The teensy weensy tiny blooms below were so abundant all over the desert hillsides. The blooms were seemingly suspended in mid-air if seen from a distance. The leaves for the plant were on the ground while the branches with the blooms at the ends grew upwards to about four feet above the ground. There was a barely susceptible breeze that would move them around which reminded me of dancing ballerinas. It was very difficult to get a clear photo of them since the slightest whisper of wind would move them from side to side.
I had encountered these out on my property but not as numerous as we encountered today. Just amazed by the color.
 It slipped my mind to take a photo of the leaves for identification purposes. I'll have to do that tomorrow.
Since moving to Terlingua five years ago I have encountered plants and insects here that are so unique to this area. Like the one below. I think this is what is left of the bloom. But I'm not sure. It is interesting none the less.
 This reminds me of the other bloom, Serpent's Sting, so I'm not even going to venture to touch it. It also reminds me of a clover bloom.
 This unique shape is the seed pod left behind after the bloom dies. The plant was devoid of blooms so I did not have anything to reference it with. Love it.
 This I have seen before but is becoming rare due to collectors picking them out of the desert for their private collection. It's a Living Rock Cactus. Alot of them are so flush with the ground that you may step on them and not even realize it. They also blend into the rocky terrain so well.
The bright yellow of this bloom was almost too bright for me to focus on for any lengthy time. Located as a bush there were lots of these blooms located throughout the golf course. The blooms were about I would say, a half inch across and the stems were thin and leggy. The leaves were grass like. Again, I had never seen these before today.
This very tiny bloom was so small that it was really just a speck of purple underneath another shrub.
 I was taking some photos and a curious passersby decided to stop and investigate me and seemed to want check me out. He was just a foot from me and chest level. Dragonflies are curious creatures and if deemed non-threatening will hover or even rest on the end of a branch as it is here. Wonderful graceful things. One year since I've been here and I'm not sure what time of year it was but I was on my way to Alpine and stopped to eat my breakfast on the side of the road. That's when I noticed them. Hundreds or even thousands of dragonflies were all flying past my truck as far as I could see. I looked it up later and found out that they migrated thousands of miles every year south and then migrate north.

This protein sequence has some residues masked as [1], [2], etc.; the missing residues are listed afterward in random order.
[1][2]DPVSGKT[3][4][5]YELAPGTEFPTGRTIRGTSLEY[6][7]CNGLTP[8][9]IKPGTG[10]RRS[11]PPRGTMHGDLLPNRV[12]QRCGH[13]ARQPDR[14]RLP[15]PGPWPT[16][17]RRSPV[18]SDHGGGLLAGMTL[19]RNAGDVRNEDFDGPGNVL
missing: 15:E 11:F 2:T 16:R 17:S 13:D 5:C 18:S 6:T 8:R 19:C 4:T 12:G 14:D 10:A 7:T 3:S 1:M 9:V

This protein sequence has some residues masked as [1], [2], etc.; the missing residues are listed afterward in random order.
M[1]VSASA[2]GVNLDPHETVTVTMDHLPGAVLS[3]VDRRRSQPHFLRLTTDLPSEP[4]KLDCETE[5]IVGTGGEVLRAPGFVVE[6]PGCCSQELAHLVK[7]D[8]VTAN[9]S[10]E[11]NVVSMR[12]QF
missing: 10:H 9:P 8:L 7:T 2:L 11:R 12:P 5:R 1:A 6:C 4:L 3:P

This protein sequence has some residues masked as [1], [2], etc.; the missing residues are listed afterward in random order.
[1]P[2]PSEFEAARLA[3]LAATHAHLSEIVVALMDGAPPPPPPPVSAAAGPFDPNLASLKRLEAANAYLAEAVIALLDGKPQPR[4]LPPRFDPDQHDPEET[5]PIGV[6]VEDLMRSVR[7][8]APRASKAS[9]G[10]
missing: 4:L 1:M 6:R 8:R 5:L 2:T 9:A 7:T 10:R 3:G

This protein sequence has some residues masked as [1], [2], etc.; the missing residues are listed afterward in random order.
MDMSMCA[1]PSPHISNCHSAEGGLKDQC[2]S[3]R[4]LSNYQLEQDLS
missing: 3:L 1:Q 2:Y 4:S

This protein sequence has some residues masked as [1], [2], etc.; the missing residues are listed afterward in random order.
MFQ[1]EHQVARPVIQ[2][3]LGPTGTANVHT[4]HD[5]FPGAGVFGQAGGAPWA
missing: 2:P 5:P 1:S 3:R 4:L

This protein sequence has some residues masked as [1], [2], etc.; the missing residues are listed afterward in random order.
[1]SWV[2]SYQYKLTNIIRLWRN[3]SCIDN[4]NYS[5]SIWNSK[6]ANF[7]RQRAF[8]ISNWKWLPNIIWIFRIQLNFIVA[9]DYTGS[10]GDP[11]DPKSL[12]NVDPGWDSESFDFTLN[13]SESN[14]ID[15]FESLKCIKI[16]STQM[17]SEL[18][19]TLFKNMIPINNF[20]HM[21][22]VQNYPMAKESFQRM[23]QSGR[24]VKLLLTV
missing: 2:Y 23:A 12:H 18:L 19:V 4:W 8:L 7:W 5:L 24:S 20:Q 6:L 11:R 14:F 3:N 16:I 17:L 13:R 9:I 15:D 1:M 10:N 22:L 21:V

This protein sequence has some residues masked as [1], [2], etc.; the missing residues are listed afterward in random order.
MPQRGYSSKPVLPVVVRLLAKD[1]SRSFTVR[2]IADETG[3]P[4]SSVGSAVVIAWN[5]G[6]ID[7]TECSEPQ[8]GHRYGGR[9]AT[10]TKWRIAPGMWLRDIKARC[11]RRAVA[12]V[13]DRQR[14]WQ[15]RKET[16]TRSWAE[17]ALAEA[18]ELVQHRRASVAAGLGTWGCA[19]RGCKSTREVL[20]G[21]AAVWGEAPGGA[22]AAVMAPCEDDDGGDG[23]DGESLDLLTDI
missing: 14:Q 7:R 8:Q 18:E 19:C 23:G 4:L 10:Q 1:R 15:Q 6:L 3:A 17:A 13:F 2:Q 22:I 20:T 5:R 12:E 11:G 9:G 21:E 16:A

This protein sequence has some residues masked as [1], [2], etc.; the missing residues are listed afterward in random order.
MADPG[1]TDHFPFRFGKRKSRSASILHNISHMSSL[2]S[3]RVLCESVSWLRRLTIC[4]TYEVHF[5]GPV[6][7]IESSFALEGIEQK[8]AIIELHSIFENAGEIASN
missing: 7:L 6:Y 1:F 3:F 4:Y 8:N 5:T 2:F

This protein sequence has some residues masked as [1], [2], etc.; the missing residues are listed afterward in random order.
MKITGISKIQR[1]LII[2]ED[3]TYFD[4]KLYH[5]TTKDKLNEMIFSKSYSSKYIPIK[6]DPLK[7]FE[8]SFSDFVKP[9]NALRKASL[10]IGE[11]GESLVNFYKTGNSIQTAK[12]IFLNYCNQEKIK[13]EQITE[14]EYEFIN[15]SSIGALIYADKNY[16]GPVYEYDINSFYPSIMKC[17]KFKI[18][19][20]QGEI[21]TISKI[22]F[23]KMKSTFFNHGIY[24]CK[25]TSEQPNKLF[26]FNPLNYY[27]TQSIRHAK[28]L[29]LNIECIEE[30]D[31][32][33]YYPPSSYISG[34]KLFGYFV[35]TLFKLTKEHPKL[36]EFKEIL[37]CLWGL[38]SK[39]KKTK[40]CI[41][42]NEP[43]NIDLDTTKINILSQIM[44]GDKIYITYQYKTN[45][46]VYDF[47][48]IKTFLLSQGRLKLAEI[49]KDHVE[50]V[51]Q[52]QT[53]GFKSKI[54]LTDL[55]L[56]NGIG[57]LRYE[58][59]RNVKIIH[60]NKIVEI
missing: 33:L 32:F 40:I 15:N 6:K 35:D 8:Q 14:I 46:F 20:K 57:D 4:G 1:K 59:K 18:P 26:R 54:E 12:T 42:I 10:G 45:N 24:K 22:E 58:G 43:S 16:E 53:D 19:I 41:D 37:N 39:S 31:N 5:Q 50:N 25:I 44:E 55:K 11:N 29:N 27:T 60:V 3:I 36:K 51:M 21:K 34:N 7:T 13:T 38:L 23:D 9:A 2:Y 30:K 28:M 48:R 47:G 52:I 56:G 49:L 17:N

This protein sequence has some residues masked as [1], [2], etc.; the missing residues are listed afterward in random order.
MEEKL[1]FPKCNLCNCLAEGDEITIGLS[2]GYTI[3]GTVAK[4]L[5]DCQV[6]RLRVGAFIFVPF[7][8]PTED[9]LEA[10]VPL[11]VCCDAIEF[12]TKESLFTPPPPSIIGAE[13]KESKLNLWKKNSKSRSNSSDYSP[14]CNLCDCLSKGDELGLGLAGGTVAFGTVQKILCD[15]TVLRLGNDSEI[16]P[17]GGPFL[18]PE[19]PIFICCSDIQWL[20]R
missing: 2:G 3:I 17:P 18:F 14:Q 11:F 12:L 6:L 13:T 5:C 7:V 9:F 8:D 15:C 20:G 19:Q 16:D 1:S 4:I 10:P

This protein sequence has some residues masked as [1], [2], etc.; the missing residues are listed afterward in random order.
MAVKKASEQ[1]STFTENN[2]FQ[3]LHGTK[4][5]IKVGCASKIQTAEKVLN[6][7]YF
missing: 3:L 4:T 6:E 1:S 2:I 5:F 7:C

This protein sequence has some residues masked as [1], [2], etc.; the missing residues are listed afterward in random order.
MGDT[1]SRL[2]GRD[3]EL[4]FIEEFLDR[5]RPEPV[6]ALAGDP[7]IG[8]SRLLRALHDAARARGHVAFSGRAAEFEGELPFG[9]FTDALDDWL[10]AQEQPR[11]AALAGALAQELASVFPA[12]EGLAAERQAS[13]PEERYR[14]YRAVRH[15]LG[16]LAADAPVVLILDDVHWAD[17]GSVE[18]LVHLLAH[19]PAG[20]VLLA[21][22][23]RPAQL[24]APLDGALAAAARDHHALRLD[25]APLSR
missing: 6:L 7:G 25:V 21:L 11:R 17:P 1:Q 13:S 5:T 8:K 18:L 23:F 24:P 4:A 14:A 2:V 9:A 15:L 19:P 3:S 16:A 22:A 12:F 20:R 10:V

Another bloom we encountered. The thorns are really small hairs or bristles. I think this may be a Bristly Nama.
 The golf course is not advertised any longer and only four of the original 9 holes are playable. The remaining fairways and greens have been allowed to turn back into the desert. Hence the ground around this yellow blooming plant seems manicured even if it is brown. This I think, is what we call Limoncillo (pronounced Lee-moan-see-yo). If you pick this and crush the tiny thin leaves between your fingers you will notice a strong lemon aroma. It can be gathered and brewed as a tea with a lemon scent. It's supposedly has medicinal value. I enjoy see this bloom every year. It reminds me that it's summer still.
 I think this is what is called a Texas Sunflower. We found this one lone specimen with three or four blooms in the middle of tall grasses.
 Below is a Texas Sunflower bud on it's way to becoming a beautiful bloom
 This was one of the last things I saw on the nature walk today. It was so tiny and just a white spot on the stem that I almost overlooked it. But I decided to investigate with my lens and BAM! there it was. This wonderfully shaped blooms. It reminds me of my grandmother Rose and her hand crocheted lace doilies that she had on her table tops.
 I have taken photos of this plant and I think it is called Yarrow but I could be mistaken. But what I wanted was this small butterfly resting on the blooms. It wasn't shy at all since it allowed us to get quite close. It wasn't a very clear shot since the wind was blowing somewhat and moving the wings back and forth.

Wow. Today was a great day for a walk and here it is, the end of Summer and the blooms continue to bloom and show us that there is always something blooming here in the Terlingua desert.

Well, tomorrow is another day. I'm going to do my four mile walk tomorrow morning. You know, it helps to keep things moving. If you don't move...nothing else does either.

Remember that the world is what we make it. Have a great day and may it be blessed.

Charlton







Saturday, September 14, 2013

Life as a Sunset

Life gives us what it can. We only get one chance and I want to make the most of it. As there are countless sunsets and sunrises and there are numbered days to our lives, I intend on seeing as many as possible.

So here's two more....

Terlingua Sunset 091313